Fintech, Regulatory Arbitrage, and the Rise of Shadow Banks
Shadow bank market share in residential mortgage origination nearly doubled from 2007-2015, with particularly dramatic growth among online “fintech” lenders. We study how two forces, regulatory differences and technological advantages, contributed to this growth. Difference in difference tests exploiting geographical heterogeneity induced by four specific increases in regulatory burden–capital requirements, mortgage servicing rights, mortgage-related lawsuits, and the movement of supervision to Office of Comptroller and Currency following closure of the Office of Thrift Supervision--all reveal that traditional banks contracted in markets where they faced more regulatory constraints; shadow banks partially filled these gaps. Fintech lenders appear to offer a higher quality product and charge a premium of 14-16 basis points. Relative to other lenders, they seem to use different information to set interest rates. A quantitative model of mortgage lending suggests that regulation accounts for roughly 60% of shadow bank growth, while technology accounts for roughly 30%.
Seru is the corresponding author. We thank Sumit Agarwal, Mark Carey, Michael Cembalest, Stijn Claessens, John Cochrane, Darrell Duffie, Douglas Diamond, Andreas Fuster, Radha Gopalan, Holger Mueller, Chris Palmer, Thomas Philippon, Raghuram Rajan, Philipp Schnabl, John Sedunov, Hyun Shin, Johannes Stroebel, Stijn Van Nieuwerburgh, Nancy Wallace, Toni Whited (the editor), Ariel Zetlin-Jones, Luigi Zingales and seminar participants at Baruch College, Bank for International Settlements, Chicago Fed, Cleveland Fed, Consumer Financial Protection Bureau, Hong Kong Monetary Authority, Housing Finance Policy Center, New York University, Rutgers, Stanford University, University of Wisconsin and conference participants at Conference for Empirical Legal Studies, CFAR and JFI Conference, ECB conference on monetary policy and financial intermediation, FDIC 17th Annual Fall Research Conference, Kellogg Fintech Conference, NBER Summer Institute, NBER Financial Market Regulation, OFR FRBC Financial Stability and FINTech Conference, Philadelphia Fed Fintech Conference: The Impact on Consumers, Banking, and Regulatory Policy, and SITE conference on Financial Regulation for helpful comments. We thank Monica Clodius and Sam Liu for outstanding research assistance. The views expressed herein are those of the authors and do not necessarily reflect the views of the National Bureau of Economic Research.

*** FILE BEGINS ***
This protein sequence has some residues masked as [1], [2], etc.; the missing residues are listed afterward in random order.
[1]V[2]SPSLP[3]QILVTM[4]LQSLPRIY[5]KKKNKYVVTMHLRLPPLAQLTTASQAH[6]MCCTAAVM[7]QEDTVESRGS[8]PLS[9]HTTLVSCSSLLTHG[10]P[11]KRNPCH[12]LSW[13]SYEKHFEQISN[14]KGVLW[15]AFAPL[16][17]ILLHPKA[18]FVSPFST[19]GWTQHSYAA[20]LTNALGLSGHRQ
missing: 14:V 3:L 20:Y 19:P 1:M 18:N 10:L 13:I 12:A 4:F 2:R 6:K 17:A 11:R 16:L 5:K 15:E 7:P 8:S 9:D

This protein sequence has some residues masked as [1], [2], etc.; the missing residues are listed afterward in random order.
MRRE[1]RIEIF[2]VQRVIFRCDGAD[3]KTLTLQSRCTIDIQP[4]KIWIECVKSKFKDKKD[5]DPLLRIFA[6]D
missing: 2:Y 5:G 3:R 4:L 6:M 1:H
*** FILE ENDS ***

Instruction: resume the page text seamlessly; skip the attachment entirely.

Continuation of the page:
Greg Buchak & Gregor Matvos & Tomasz Piskorski & Amit Seru, 2018. "Fintech, Regulatory Arbitrage, and the Rise of Shadow Banks," Journal of Financial Economics, . citation courtesy of